Sisterhood & social action: Hadeel’s story


There’s often an ever-growing feeling of helplessness, as we become ‘‘overexposed’’ to what’s happening in the world. We can also experience the all-too-familiar feeling of disempowerment and overwhelmingness with the amount of causes that demand our attention, especially with being a young person with responsibilities. At 17, I felt all of these emotions and I didn’t feel I could move myself into action until a message was sent to my inbox.

Rarely does an opportunity arise for a whole organisation to support you as an individual in your own cause, including with financial backing, access to networks, advocacy and campaigning skills, and project management and financial training. Add on experiences of forming sisterhoods and being in spaces with African women and girls and you have the young women’s leadership programme TuWezeshe Akina Dada, meaning ‘‘empowering our sisters’’ in Swahili. The Tuwezeshe programme seeks to inspire a generation of young African women to engage in the civil and political spheres and galvanise collective action against all forms of violence against women and girls (VAWG).

Following a successful application, I became part of the first TuWezeshe cohort in 2016, which involved a three-day residential training with other young women. It was filled with workshops, conversations, guest speakers and self-care sessions. I was soon set up with a mentor who had lots of experience in advocating to end VAWG. With her guidance and FORWARD’s support, I implemented my social action project in my local community.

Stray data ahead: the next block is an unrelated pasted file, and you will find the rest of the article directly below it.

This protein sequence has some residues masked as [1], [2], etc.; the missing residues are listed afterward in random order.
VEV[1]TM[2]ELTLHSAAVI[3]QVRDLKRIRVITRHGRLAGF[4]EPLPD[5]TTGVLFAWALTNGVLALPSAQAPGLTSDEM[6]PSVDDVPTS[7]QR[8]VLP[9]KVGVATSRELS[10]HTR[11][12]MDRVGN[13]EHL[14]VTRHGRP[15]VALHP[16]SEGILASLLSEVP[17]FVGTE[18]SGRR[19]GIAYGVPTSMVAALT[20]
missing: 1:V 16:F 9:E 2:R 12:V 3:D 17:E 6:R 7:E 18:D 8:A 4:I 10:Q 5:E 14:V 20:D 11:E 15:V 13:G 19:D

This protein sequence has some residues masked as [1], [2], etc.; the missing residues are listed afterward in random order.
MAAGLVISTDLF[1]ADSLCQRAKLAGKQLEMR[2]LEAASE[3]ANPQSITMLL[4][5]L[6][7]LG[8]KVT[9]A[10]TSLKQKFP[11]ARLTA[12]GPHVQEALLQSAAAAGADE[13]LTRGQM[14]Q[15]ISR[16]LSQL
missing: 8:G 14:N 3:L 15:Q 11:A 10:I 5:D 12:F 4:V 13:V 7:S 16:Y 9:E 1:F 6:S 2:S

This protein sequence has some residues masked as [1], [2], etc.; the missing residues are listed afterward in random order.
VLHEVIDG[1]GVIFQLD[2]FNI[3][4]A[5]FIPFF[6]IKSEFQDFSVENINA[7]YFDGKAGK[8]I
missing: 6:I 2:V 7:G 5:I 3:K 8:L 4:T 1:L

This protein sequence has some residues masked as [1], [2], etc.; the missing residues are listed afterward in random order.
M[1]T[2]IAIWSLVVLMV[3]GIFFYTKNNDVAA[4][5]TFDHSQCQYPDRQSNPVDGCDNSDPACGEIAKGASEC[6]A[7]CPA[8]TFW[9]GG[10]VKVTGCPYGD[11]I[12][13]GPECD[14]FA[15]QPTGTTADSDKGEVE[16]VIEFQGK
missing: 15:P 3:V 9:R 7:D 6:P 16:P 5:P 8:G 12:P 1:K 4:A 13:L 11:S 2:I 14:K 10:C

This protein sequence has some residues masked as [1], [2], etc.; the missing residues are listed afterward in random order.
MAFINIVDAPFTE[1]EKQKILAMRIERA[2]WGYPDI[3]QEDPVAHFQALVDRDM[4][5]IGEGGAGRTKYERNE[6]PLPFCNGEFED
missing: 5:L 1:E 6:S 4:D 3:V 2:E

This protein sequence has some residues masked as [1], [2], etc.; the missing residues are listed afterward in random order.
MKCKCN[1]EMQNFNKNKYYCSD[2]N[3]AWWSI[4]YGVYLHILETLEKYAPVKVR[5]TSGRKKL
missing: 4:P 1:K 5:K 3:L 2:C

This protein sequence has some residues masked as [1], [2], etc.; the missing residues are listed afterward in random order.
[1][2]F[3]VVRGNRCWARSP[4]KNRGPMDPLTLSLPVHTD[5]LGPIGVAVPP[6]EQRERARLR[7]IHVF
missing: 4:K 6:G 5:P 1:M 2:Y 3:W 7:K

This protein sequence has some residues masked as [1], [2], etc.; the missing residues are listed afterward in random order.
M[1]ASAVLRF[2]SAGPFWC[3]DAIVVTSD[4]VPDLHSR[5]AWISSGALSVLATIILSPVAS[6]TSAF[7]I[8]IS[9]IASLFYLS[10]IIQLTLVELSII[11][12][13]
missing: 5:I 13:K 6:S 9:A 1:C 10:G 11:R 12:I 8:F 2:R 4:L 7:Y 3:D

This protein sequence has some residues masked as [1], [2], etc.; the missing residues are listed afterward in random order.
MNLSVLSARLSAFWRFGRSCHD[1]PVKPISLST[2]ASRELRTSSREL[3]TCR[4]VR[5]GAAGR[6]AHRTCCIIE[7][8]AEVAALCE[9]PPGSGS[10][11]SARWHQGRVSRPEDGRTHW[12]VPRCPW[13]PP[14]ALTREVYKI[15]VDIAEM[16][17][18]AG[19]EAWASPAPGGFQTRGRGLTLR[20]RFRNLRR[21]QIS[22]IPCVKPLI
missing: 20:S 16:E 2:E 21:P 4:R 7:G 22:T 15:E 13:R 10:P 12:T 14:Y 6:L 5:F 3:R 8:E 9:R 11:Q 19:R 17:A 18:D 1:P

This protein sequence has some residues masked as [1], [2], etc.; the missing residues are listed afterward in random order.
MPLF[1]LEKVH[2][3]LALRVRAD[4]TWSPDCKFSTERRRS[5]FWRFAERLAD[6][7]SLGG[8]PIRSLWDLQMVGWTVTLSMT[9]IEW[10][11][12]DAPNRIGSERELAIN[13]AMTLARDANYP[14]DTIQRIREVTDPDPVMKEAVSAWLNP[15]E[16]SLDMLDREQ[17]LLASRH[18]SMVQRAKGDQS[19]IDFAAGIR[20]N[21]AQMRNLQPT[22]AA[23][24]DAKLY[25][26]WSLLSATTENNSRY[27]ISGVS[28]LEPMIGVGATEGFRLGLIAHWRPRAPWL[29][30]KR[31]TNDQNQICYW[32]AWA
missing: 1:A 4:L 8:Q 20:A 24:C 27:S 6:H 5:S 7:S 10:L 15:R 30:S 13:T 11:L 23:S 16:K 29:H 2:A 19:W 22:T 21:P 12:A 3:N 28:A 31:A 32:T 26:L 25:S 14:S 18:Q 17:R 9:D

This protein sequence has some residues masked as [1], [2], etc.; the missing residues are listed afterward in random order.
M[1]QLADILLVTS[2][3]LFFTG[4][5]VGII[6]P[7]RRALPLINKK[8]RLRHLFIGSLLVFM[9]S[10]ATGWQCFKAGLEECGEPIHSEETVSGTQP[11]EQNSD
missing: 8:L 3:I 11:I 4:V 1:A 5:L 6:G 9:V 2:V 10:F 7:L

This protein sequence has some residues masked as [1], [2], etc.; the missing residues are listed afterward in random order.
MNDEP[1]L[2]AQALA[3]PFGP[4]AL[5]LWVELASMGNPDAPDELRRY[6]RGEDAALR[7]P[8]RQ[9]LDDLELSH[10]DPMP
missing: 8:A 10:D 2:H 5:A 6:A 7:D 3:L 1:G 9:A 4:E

Becoming a community champion

I organised an exhibition involving Black female students on my university campus to have their portraits taken and engage in a discussion about sexual and reproductive rights. I also led a panel discussion on Black identity being linked to the idea of womanhood. Afterwards, fellow students shared that having a Black space for them and seeing their faces around the Students’ Union contributed to their sense of belonging at a predominantly white institution.

Through my social action project, I became a champion in my own community. This experience encouraged me to make greater change on campus for students.

FORWARD’s Big Give Women and Girls Match Fund campaign, which launched on 8 March (International Women’s Day) under the theme of #LetYoungWomenLead, will help to directly fund TuWezeshe programme implementation, in support of young women such as myself who have the drive to support their communities.

Influencing change at the European level

The impact of my TuWezeshe experience did not end on the university campus. With the skills and experience gained from the TuWezeshe programme, I have gone on to serve as a youth ambassador for the End FGM European Network, an organisation FORWARD co-founded at the European level. This meant I progressed from working locally to internationally.

In Brussels, I worked with other young activists from neighbouring European countries to create a youth manifesto for organisations to implement, empowering us to shape international work on ending VAWG.  I also had the opportunity to speak at a 2016 Home Office conference, where I represented the End FGM European Network and engaged in dialogue with other leaders from around the world. My fellow ambassadors and I also created our own platform – the Purple Chair – for other young people to start conversations surrounding FGM. We did this by addressing FGM myths, discussing knowledge of rights and listening to survivors.

Final reflections

Today, I am back working with FORWARD as the Policy and Fundraising Intern and am now responsible for co-facilitating the TuWezeshe programme. FORWARD serves as an example of what it truly means to invest in young women.

As someone who has been involved with FORWARD for 5 years, I know that by choosing to donate to an organisation that empowers young women means you are choosing to invest in new leaders and change-makers.

By Hadeel Elshak